To the Editor:
At a time when so many in our community and beyond feel hurt and angered by injustice, we reaffirm our commitment to bring people together to create an inclusive community for everyone. The death of George Floyd and the ensuing national outrage remind us that we must redouble our efforts, individually and collectively, to end racism and promote social justice and equality.
The New Albany Community Foundation has seen our community unite time and again over the past 25 years. Just recently, we've witnessed people volunteering, donating and checking in on neighbors during the pandemic. These actions reflect our values as a community and remind us that we can work together even in divisive times. But we cannot have an extraordinary community until or unless everyone can feel safe, respected and valued.
In 2011, when the foundation hosted Clarence Jones, a former adviser to Dr. Martin Luther King Jr., to speak with students and residents, he emphasized the power of people coming together.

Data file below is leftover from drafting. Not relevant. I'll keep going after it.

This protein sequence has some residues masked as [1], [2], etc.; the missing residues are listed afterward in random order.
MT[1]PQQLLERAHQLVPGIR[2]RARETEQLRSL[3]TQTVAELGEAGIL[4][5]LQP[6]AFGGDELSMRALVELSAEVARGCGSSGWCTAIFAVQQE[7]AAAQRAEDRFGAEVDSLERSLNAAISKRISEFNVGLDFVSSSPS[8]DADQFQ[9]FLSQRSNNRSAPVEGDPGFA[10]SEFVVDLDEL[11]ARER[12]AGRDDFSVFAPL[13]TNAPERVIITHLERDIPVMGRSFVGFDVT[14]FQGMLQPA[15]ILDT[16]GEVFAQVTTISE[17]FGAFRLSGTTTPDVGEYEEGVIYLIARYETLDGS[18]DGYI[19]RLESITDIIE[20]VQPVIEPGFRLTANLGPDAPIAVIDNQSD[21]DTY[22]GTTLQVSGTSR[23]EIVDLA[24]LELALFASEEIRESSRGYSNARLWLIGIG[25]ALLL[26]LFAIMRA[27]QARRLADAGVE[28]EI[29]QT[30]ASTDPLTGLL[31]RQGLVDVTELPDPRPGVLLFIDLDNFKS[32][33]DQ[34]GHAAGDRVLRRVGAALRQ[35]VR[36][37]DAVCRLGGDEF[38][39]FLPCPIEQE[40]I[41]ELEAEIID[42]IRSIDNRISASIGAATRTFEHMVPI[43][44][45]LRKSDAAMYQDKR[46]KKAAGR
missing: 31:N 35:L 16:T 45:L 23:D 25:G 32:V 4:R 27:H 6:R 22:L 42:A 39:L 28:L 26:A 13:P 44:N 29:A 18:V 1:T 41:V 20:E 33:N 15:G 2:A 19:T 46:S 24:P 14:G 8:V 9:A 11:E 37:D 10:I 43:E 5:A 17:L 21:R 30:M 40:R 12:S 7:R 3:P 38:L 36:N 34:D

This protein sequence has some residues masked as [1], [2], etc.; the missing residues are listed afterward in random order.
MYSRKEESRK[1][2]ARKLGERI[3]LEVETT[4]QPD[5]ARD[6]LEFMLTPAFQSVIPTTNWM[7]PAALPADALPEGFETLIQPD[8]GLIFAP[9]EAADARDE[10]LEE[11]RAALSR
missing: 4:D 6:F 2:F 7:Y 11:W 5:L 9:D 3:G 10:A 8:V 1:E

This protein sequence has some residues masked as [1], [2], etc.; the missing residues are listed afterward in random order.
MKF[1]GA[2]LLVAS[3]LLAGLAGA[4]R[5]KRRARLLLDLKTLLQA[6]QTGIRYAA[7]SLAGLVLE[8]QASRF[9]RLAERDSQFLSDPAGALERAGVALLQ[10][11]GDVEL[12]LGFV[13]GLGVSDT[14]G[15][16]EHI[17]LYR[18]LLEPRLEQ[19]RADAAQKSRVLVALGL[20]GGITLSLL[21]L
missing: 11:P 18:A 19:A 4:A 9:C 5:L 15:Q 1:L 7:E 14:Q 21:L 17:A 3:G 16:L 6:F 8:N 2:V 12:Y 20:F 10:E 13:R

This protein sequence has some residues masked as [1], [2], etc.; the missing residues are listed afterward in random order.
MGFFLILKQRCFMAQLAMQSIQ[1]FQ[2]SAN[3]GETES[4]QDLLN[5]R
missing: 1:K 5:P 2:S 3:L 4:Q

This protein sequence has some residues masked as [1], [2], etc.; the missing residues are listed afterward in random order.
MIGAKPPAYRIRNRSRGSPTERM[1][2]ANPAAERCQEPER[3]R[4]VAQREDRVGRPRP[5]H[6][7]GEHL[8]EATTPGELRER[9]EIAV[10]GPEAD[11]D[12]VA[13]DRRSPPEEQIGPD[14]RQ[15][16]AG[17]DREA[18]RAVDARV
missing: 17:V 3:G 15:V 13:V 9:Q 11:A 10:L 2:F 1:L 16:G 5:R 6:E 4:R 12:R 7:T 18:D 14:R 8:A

"It was exhilarating to see the generations come together over such an important issue," he said of the civil-rights movement. "This was one important key to the movement. ... It could not have worked otherwise."
In this spirit, we must further strengthen our shared efforts to create a just community for all. These ideals dovetail with the foundation's goals in launching a lecture series by welcoming distinguished thought leaders to promote community dialogue. A few years ago, we proudly held the first program of the New Albany Center for Civil Discourse and Debate, which specifically aims to promote the free exchange of ideas through civil discourse.
Now more than ever, we need to come together to address injustice and establish a basis for peace and understanding.
Craig Mohre, president
New Albany Community Foundation